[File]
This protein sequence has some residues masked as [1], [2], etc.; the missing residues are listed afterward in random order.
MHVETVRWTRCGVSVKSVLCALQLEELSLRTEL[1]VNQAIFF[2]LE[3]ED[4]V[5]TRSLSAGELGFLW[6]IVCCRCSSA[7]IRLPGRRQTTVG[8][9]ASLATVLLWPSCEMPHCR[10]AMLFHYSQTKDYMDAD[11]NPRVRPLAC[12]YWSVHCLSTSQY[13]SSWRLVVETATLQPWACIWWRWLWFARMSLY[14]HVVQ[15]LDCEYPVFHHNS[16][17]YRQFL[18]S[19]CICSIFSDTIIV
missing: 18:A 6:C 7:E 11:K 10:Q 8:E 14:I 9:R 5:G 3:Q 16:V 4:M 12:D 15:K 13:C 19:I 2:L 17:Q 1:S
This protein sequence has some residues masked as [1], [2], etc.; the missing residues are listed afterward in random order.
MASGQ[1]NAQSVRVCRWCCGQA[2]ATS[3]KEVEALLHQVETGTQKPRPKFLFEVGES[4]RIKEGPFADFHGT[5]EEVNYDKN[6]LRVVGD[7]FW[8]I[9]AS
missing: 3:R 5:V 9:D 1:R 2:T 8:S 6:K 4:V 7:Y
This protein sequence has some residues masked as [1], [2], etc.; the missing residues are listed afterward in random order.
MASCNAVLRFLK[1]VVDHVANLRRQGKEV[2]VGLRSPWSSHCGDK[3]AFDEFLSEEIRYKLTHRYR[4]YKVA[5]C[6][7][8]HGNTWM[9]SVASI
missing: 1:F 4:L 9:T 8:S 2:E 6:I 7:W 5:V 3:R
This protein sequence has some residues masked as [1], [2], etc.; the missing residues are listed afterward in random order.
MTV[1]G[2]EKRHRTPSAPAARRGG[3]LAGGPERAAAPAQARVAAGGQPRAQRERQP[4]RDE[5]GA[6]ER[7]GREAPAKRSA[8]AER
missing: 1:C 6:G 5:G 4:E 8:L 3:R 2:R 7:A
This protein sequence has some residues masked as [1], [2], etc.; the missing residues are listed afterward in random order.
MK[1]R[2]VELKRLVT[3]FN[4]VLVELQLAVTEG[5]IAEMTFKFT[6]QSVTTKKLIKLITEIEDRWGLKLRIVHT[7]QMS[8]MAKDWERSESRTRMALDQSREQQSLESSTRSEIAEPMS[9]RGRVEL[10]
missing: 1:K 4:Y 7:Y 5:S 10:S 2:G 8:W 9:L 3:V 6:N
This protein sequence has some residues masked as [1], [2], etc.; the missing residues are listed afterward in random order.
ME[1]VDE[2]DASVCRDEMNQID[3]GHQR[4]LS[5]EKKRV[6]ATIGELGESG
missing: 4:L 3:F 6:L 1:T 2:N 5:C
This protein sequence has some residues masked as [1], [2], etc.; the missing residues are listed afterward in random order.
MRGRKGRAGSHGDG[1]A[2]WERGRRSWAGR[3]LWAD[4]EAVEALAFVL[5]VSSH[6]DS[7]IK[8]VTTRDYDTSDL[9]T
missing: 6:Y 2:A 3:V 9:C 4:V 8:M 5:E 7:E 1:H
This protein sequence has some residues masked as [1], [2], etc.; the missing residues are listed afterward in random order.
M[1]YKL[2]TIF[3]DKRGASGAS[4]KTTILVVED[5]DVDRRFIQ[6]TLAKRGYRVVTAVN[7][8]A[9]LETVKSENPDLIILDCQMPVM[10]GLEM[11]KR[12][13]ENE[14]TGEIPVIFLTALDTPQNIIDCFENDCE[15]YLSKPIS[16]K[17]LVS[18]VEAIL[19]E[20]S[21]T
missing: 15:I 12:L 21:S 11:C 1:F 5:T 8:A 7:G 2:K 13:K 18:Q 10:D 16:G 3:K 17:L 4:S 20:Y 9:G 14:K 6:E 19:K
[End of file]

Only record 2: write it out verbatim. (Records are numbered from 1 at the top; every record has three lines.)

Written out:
This protein sequence has some residues masked as [1], [2], etc.; the missing residues are listed afterward in random order.
MASGQ[1]NAQSVRVCRWCCGQA[2]ATS[3]KEVEALLHQVETGTQKPRPKFLFEVGES[4]RIKEGPFADFHGT[5]EEVNYDKN[6]LRVVGD[7]FW[8]I[9]AS
missing: 3:R 5:V 9:D 1:R 2:T 8:S 6:K 4:V 7:Y